Many people think of the term “child custody” as referring to just which parent lives with the child. In fact, Virginia law recognizes child custody as encompassing much more, including the rights of noncustodial parents to visitation with their children and to have a say in important decisions about their children’s upbringing.
Child custody is divided into two main categories: physical custody and legal custody. Physical custody refers to where the child lives and to each parent’s rights to visit the child. Legal custody refers to each parent’s rights to make important decisions about the child, such as those about education and health.
Most child custody arrangements, whether ordered by the court or agreed upon by the parents, fall under the category of joint custody. This means both joint legal custody and joint physical custody. Obviously, there can be a lot of variation from case to case when it comes to decisions like how many nights a month does the child stay with each parent, who gets the kids on weekends, who will drop off or pick up the kids from school, and other logistical issues.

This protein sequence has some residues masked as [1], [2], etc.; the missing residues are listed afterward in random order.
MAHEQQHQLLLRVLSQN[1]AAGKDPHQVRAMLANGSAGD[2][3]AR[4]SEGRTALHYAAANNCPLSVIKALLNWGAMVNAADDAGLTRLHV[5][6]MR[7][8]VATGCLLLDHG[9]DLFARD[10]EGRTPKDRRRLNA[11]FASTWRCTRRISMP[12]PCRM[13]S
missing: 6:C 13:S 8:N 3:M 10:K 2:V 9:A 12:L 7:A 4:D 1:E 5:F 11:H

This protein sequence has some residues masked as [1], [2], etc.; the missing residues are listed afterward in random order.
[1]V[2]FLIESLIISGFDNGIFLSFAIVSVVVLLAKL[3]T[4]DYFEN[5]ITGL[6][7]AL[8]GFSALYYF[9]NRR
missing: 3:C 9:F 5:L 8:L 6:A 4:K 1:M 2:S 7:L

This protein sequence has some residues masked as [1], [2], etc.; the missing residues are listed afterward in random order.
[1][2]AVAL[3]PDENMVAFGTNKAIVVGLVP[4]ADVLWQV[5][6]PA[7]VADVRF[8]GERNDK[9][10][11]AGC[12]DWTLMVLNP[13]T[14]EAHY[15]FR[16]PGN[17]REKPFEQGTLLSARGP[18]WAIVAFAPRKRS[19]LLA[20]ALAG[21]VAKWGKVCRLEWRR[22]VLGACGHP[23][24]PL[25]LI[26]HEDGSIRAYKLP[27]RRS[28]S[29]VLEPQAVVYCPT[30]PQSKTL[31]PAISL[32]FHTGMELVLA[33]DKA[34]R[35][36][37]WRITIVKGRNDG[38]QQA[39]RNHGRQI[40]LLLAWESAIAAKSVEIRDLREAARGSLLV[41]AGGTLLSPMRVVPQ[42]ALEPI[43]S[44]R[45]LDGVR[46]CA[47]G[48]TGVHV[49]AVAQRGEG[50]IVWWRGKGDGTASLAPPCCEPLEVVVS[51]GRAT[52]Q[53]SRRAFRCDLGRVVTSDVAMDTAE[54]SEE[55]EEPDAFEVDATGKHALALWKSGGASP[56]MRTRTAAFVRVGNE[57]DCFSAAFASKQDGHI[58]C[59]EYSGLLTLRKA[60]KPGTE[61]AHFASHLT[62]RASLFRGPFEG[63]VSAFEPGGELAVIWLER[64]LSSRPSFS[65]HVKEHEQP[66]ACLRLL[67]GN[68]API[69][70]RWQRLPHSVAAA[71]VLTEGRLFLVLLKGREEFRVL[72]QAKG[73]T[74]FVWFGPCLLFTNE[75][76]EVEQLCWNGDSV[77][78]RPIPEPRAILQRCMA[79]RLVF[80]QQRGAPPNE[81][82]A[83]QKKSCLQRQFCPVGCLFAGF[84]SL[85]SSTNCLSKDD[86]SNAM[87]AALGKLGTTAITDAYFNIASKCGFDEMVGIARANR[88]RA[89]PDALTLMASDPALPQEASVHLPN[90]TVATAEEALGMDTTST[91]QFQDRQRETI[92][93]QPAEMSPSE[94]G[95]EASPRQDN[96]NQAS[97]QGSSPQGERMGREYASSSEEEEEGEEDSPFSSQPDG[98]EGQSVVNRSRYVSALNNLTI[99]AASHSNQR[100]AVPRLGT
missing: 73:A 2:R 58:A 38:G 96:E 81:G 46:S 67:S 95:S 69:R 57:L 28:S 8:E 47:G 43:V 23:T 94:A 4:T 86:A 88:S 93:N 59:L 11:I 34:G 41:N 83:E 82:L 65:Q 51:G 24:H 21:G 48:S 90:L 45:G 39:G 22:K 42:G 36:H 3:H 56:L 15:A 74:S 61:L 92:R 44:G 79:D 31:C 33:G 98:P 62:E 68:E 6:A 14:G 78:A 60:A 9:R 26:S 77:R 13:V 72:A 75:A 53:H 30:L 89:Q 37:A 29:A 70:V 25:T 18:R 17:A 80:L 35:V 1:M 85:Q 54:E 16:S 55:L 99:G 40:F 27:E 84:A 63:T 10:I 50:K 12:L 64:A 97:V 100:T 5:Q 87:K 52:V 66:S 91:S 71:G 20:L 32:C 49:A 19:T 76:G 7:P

Parents typically settle these questions themselves through negotiation. Mediation can also be a good way to settle these issues, and Virginia courts encourage the use of mediation in child custody cases.
Visitation, also known as parenting time, applies even in cases where the child lives with one parent full time. A noncustodial parent has the right to frequent and continuous contact with their child, unless a court determines it would not be in the child’s best interests — for instance, if the parent was convicted of abusing the child.
In fact, courts decide all child custody decisions based on their determination of the best interests of the child. When developing a child custody and parenting time plan, it’s a good idea to speak with a skilled family law attorney about creating a plan that respects the rights of the parents and protects the child’s best interests.